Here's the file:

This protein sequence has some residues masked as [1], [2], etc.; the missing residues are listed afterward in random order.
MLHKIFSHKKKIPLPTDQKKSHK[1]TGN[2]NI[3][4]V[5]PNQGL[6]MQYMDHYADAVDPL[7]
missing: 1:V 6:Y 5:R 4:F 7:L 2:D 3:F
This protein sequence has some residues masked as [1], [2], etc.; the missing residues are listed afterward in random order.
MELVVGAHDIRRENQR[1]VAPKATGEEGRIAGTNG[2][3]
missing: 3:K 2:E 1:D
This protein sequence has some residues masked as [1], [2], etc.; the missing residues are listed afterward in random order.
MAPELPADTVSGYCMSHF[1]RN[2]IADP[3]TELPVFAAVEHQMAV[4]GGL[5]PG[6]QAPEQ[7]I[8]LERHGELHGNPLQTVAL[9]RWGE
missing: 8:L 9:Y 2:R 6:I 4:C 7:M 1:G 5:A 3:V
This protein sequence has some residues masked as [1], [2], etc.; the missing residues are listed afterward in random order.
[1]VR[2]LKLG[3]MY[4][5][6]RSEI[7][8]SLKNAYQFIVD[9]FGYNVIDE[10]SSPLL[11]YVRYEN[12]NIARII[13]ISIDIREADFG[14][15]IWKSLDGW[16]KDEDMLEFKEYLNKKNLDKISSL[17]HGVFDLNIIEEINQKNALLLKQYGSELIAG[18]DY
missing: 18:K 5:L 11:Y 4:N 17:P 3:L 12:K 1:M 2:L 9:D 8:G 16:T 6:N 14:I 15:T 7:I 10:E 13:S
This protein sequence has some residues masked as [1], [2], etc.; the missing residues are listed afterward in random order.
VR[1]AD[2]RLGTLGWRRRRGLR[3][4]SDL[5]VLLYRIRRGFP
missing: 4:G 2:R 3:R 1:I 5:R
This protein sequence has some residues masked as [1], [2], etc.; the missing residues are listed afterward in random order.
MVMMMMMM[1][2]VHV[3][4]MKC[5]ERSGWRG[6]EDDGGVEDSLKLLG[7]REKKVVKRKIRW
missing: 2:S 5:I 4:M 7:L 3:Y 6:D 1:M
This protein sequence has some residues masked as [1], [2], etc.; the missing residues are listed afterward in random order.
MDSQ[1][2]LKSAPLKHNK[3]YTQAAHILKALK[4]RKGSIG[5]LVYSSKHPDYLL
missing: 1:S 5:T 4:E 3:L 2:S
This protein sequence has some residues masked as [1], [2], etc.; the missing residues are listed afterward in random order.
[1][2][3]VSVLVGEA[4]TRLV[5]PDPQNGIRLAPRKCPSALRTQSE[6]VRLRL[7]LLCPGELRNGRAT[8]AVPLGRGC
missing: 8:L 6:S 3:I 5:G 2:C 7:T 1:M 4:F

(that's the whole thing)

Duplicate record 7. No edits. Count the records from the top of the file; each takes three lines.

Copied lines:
This protein sequence has some residues masked as [1], [2], etc.; the missing residues are listed afterward in random order.
MDSQ[1][2]LKSAPLKHNK[3]YTQAAHILKALK[4]RKGSIG[5]LVYSSKHPDYLL
missing: 1:S 5:T 4:E 3:L 2:S